The Migron outpost
A Jewish settler walks near temporary homes in the unauthorized Jewish outpost of Migron near the West Bank city of Ramallah, February 6, 2012. Photo by Reuters
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No one was surprised by the High Court of Justice ruling ordering all residents of the settlement outpost of Migron to be out by next Tuesday - except, of course, for the settlers themselves. Television news shows reported that "shock" reigned in the illegal outpost last night. Its residents claimed the court had "raped" them.

Once again, the robbed Cossacks are crying foul, a moment before they relocate to the shiny new settlement that the state built for them nearby at a cost of NIS 30 million.

After having driven the government and its representatives crazy, after having vilified ministers Benny Begin and Moshe Ya'alon, who moved heaven and earth for them, after having cursed Prime Minister Benjamin Netanyahu, who is building like a maniac in the territories, as well as the staff of the World Zionist Organization's settlement division, who worked night and day to build the new neighborhood of Givat Hayekev, they are complaining of rape.

The Migron residents went too far. Through their brazen, thuggish conduct, they succeeded in turning a major achievement into a searing failure. Instead of quietly vacating the outpost that was built in sin, in gross violation of the law, they went to the High Court for a battle they had no chance of winning.

And before that, they were beaten in the political arena: The Likud members whom they threatened and denounced did not mobilize to aid them; they didn't even come to visit and offer encouragement as they did for the evicted settlers of Beit El's Ulpana neighborhood. The strongest political lobby in the country failed.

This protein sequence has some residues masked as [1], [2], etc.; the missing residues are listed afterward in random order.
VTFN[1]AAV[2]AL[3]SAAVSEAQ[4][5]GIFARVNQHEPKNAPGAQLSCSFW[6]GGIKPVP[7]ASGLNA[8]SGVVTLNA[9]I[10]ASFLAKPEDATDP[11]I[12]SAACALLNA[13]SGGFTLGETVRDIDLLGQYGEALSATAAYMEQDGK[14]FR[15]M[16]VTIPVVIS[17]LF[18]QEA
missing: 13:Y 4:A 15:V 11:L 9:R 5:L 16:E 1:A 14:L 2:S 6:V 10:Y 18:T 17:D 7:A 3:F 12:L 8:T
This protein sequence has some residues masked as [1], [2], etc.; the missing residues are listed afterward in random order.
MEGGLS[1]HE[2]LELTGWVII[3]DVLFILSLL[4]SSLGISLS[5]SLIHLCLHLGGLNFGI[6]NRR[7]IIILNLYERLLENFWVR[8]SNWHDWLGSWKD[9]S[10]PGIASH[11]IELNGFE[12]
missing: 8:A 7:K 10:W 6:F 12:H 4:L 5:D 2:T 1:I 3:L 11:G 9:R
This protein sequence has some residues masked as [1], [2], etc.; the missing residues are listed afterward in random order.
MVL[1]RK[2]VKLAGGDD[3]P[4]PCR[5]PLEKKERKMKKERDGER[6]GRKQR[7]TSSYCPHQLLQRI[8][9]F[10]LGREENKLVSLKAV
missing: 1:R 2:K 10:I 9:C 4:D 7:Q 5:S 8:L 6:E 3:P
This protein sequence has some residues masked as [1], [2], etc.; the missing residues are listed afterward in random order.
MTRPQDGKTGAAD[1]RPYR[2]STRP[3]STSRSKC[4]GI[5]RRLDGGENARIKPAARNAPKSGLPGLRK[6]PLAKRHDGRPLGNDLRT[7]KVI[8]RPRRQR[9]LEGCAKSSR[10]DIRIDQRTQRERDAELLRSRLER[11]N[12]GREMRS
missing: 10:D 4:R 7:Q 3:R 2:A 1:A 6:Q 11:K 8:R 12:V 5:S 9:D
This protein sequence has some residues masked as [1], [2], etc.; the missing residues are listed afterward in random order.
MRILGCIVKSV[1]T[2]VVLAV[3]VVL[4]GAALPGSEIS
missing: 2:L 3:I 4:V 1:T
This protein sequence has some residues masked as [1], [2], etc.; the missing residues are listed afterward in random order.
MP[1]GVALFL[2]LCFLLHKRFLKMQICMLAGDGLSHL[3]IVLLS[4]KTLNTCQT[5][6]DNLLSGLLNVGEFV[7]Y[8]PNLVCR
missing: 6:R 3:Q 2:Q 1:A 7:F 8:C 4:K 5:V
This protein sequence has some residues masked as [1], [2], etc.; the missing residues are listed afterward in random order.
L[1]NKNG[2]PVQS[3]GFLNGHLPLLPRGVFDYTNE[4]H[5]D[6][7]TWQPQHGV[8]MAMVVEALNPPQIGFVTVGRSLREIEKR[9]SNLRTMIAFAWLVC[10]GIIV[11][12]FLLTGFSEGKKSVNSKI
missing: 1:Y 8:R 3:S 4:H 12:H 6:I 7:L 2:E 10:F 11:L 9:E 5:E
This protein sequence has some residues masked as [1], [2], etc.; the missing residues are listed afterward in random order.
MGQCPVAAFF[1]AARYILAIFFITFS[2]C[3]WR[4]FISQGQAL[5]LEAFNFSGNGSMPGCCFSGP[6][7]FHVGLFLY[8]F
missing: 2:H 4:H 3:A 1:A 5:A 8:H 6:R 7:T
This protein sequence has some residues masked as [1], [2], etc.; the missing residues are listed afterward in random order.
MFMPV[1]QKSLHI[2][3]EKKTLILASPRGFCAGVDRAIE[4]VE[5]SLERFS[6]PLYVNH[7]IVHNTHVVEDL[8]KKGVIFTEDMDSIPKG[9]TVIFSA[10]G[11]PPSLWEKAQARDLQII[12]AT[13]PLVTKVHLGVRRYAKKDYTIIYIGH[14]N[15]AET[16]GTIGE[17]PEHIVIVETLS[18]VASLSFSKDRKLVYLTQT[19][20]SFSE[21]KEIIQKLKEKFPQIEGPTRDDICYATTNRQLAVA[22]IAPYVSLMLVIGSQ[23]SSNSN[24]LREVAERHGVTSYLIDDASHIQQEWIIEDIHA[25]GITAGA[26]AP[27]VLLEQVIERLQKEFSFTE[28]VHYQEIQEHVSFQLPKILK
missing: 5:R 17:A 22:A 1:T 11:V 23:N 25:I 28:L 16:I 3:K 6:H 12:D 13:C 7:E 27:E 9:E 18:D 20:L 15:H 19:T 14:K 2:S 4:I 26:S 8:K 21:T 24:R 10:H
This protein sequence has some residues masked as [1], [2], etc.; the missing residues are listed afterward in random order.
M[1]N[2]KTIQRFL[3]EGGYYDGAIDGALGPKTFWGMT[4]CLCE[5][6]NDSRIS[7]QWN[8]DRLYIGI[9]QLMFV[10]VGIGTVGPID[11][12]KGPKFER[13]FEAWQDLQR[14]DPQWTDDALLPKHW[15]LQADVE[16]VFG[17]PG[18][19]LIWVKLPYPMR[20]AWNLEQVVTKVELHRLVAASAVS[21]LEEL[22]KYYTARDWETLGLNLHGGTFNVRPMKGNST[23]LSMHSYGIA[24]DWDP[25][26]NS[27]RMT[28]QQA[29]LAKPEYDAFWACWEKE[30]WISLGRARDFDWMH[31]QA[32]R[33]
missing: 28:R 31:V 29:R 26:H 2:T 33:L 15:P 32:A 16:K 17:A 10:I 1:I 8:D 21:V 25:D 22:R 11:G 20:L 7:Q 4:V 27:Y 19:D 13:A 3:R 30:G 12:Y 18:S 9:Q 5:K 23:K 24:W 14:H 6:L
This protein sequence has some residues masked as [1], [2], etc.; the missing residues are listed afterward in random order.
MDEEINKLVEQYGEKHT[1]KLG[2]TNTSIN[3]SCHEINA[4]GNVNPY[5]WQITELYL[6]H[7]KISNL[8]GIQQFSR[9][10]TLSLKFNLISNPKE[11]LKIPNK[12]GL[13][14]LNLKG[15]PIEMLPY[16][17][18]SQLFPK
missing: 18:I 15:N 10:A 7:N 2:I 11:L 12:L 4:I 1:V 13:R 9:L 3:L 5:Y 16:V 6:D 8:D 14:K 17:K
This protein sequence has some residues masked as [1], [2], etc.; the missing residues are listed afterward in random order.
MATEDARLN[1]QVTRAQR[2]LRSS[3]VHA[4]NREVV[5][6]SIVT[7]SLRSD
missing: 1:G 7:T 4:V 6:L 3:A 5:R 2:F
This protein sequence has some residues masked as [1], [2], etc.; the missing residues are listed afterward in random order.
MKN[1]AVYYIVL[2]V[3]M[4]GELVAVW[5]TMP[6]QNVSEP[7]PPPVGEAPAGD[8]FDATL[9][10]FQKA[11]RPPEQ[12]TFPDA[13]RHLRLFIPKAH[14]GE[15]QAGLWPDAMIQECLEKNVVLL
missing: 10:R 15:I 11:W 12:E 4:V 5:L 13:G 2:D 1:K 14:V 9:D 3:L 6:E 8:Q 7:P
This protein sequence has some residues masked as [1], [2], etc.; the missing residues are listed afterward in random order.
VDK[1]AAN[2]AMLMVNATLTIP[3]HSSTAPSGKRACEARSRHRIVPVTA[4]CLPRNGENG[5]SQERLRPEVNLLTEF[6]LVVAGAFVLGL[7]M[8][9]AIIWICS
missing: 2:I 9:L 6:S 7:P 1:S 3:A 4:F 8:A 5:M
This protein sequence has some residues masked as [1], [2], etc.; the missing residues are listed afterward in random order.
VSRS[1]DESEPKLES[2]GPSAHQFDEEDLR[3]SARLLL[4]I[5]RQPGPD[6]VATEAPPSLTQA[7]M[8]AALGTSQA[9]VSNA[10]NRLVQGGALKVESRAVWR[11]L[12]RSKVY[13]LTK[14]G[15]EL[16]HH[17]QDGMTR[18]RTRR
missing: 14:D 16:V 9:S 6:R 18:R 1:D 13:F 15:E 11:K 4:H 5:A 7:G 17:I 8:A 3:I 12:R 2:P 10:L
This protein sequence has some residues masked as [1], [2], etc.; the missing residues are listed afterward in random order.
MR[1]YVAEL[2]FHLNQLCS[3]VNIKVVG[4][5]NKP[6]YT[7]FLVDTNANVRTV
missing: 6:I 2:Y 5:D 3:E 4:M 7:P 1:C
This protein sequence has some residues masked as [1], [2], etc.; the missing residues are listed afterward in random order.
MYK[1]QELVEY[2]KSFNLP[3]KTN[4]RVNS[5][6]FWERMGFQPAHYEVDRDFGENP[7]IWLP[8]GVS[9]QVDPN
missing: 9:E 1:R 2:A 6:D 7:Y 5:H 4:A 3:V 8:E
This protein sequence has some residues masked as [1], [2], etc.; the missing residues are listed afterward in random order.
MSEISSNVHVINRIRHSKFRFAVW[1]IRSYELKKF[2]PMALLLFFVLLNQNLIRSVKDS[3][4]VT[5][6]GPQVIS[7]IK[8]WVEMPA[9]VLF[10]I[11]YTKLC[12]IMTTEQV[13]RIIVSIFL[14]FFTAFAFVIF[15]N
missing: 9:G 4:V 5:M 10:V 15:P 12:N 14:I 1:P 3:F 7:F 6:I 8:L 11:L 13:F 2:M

"They weren't gifted with the wisdom to cut their losses or to celebrate their victories," a senior Likud official who cannot be suspected of leftist tendencies said this week. "They always want more. They are always owed change."

Even Danny Dayan, chairman of the Yesha Council of settlements, sounded on Wednesday as if he'd had it with that bunch.

"It's true: Because of our behavior, this is perceived as a failure rather than an achievement, and that's a pity," he said. "The main battle has already been decided in favor of the settlement movement. Therefore, it's possible to make localized compromises and we need to work with the government, not against it. We need to help the government against the prosecution, not take on both the government and the prosecution. Unfortunately, not everyone understands this, just as not everyone understands that [the settlers'] power among Likud members isn't always the answer to everything. It isn't."